Circulation of fake prints was act of betrayal that shook Japan’s art world

This incident deals a serious blow to the trade in artwork. The entire industry involved in the distribution of artwork needs to resolve the confusion and establish a system to allow artwork to be bought and sold with peace of mind.

It has come to light that a large number of counterfeit prints based on paintings by famous Japanese artists have been circulated in the nation. An investigation led by the Contemporary Graphic Art Dealers Association of Japan has confirmed that 16 artworks, mainly by the three late artists Ikuo Hirayama, Kaii Higashiyama and Toshio Arimoto, were illicitly copied.

An art dealer in the Kansai region admitted to investigators that they asked a special workshop to produce copies and had sold them since about eight years ago. The owner of the workshop told The Yomiuri Shimbun, “I had no money, so I readily accepted the request.”

These acts must be criticized for undermining public trust in the art market. Art dealers are supposed to distribute artwork responsibly. In addition, it is extremely serious that a workshop with a thorough knowledge of technique and other matters was involved.

The workshop owner also said, “I printed 20 pieces each of 40 works.” If this is true, many counterfeit prints exist in addition to those of the 16 works identified so far. The Metropolitan Police Department is investigating the case on suspicion of violations of the Copyright Law. The whole situation, including the identification of illicit prints, should be uncovered as soon as possible.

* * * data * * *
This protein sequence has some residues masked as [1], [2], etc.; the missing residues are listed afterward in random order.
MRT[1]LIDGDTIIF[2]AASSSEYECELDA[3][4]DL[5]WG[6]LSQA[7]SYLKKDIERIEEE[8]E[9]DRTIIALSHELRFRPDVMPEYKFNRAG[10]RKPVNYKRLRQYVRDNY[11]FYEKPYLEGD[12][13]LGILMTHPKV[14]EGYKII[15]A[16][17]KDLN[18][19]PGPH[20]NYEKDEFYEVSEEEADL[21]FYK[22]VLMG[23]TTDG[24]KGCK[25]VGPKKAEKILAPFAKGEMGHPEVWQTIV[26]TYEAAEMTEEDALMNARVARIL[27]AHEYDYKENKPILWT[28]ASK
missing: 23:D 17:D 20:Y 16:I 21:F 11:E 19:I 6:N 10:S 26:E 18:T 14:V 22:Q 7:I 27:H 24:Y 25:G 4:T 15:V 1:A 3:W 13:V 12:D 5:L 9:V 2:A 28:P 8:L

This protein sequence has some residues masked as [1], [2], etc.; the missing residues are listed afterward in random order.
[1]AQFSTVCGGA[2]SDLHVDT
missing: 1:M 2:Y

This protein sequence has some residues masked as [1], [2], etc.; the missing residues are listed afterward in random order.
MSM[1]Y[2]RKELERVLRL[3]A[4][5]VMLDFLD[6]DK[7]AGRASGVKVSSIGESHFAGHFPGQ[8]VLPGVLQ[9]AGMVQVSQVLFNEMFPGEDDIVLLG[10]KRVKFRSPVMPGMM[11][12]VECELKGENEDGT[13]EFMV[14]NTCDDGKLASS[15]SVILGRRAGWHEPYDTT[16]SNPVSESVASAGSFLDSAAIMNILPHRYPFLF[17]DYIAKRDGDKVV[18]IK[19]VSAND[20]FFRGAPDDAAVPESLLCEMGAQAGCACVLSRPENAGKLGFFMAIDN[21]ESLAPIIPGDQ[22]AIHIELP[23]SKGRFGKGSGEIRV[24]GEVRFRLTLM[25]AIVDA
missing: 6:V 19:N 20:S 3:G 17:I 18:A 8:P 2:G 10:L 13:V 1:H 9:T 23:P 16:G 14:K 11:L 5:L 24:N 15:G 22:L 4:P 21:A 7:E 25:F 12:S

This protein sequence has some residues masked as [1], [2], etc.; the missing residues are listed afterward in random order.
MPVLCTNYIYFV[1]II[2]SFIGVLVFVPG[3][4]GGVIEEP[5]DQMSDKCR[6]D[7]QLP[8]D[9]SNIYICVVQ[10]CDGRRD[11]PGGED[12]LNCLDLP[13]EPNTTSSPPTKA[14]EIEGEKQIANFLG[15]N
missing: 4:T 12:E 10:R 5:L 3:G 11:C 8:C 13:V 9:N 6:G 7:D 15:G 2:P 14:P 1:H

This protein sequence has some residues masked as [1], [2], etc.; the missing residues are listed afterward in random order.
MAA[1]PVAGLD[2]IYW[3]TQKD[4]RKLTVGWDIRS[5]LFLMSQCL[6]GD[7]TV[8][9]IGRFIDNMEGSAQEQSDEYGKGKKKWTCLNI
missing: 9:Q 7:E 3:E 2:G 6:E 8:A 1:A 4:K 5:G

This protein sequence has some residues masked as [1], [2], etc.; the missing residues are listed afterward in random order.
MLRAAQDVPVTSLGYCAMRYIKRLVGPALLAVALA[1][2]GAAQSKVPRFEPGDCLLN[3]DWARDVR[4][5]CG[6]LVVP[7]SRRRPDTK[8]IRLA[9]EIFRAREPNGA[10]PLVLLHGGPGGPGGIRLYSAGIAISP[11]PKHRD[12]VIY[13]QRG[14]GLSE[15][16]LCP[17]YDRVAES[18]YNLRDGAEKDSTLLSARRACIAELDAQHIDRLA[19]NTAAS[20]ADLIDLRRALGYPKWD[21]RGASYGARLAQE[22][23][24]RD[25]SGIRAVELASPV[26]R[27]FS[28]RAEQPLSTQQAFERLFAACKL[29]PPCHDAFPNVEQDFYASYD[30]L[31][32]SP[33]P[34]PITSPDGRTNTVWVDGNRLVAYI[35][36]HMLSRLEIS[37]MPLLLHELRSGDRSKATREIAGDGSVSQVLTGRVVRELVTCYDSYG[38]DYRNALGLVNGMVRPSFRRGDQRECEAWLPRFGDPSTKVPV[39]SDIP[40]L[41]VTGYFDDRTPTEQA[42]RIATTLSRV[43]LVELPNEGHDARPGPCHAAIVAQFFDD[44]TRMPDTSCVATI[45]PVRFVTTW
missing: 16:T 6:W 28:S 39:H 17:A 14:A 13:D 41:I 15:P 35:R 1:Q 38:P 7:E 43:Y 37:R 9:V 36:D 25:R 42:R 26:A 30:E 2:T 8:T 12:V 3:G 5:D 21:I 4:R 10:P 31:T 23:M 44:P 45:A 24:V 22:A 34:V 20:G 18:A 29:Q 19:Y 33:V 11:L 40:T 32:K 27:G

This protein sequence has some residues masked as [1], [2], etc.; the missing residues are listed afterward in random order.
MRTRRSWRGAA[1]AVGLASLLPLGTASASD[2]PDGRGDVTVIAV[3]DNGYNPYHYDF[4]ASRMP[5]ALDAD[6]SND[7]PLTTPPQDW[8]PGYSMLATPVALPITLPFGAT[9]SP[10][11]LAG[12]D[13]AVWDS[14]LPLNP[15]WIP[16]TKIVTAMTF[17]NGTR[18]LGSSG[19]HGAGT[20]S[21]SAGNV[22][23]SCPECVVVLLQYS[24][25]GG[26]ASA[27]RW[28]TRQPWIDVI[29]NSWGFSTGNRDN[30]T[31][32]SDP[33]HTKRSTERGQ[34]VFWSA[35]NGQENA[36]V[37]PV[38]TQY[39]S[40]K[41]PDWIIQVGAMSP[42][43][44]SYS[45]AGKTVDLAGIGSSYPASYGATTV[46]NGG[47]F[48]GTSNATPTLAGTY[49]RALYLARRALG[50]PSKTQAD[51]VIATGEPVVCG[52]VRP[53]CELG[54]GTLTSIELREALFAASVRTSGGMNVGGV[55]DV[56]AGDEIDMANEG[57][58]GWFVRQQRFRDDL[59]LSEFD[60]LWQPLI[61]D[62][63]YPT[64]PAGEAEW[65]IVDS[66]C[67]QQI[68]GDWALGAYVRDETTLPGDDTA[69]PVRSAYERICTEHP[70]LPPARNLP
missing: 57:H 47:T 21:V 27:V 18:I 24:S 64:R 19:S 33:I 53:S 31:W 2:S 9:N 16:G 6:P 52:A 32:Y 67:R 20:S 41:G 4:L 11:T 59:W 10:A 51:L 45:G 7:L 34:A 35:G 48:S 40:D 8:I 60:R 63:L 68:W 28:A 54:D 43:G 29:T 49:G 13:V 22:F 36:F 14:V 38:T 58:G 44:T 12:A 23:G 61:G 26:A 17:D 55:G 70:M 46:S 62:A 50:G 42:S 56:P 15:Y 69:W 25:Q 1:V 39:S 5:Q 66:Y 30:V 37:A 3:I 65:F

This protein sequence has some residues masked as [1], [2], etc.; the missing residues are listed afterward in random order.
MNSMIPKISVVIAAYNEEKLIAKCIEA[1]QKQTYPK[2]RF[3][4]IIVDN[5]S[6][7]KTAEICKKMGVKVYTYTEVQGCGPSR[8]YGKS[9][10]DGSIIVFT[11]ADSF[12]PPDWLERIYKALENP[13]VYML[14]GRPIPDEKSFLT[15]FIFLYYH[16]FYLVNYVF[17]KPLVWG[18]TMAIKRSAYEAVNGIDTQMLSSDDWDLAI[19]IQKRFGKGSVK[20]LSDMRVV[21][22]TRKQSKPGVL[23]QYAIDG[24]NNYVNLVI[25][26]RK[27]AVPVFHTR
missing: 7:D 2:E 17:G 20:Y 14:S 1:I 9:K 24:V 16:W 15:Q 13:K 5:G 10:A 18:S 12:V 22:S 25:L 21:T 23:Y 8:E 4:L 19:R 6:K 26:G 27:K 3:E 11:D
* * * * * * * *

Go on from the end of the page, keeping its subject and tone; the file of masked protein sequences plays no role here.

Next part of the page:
Department stores sold these prints for prices ranging from several hundreds of thousands of yen to several million yen, and are trying to get them back. The nationwide organization of art dealers said it plans to ask a specialized organization to determine the authenticity of the art. The art industry should trace down the distribution routes and deal with buyers and others sincerely.

To regain public trust, it may be necessary to review industry practices.

For print artwork, the number of prints is determined in advance, and the serial number and the artist’s signature are written on the edges. They are guarantees of an authentic work. There is said to have been little need for appraisals because the original plates are disposed of so they cannot be reused later.

In response to the revelation of counterfeit products that flout the rules, the industry must establish a system under which printed artwork is always appraised. New measures should be taken, such as issuing a document certifying that the work is genuine.

It is also essential for industry groups to take the initiative in disclosing information on wrongdoing and devising measures to prevent a recurrence.

Counterfeiting has long been an unending problem in transactions involving prints and other artwork. Unless the industry groups eliminate the impression that it is difficult for non-experts to access art, they cannot hope that artwork will reach a wide range of people.

Japan’s domestic art market is considered small from a global perspective, and the government in recent years has been studying ways to vitalize the buying and selling of artwork. Transparency is a prerequisite for this. The government must closely monitor the industry’s efforts and help improve its business structure.

— The original Japanese article appeared in The Yomiuri Shimbun on Feb. 21, 2021.